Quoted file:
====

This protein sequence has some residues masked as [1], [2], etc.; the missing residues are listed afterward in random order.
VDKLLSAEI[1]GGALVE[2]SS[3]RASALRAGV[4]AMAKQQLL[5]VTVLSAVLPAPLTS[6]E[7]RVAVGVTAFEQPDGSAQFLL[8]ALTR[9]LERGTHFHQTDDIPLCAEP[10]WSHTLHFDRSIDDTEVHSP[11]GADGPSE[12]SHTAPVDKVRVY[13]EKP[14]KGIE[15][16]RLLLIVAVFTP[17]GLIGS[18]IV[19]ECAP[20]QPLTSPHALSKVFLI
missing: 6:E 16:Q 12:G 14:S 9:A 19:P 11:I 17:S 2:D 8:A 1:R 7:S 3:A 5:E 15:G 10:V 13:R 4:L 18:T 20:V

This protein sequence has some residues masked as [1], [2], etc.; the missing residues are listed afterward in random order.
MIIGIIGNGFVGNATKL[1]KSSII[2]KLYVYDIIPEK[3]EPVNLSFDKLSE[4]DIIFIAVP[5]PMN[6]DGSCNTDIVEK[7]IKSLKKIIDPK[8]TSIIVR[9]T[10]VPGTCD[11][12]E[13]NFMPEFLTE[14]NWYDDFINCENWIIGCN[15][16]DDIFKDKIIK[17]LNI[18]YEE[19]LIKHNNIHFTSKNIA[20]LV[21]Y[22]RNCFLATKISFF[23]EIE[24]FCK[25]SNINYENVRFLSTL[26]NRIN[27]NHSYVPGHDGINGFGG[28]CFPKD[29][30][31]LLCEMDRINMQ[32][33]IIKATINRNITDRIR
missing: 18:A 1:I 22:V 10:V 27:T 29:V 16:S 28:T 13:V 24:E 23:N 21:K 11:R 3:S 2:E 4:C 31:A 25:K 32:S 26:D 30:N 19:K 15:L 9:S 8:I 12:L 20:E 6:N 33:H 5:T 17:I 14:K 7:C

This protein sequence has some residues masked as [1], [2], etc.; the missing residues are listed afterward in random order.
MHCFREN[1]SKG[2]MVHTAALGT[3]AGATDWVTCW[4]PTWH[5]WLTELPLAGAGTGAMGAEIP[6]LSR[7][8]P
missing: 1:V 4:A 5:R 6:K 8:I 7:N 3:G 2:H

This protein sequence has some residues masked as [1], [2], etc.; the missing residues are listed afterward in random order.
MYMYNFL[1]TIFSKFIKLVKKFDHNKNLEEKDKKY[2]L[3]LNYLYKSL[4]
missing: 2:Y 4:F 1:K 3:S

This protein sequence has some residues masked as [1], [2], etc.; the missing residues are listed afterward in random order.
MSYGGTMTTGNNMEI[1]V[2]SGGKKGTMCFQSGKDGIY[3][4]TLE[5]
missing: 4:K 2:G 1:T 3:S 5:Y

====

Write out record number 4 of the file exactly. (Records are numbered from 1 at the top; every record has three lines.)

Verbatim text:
This protein sequence has some residues masked as [1], [2], etc.; the missing residues are listed afterward in random order.
MYMYNFL[1]TIFSKFIKLVKKFDHNKNLEEKDKKY[2]L[3]LNYLYKSL[4]
missing: 2:Y 4:F 1:K 3:S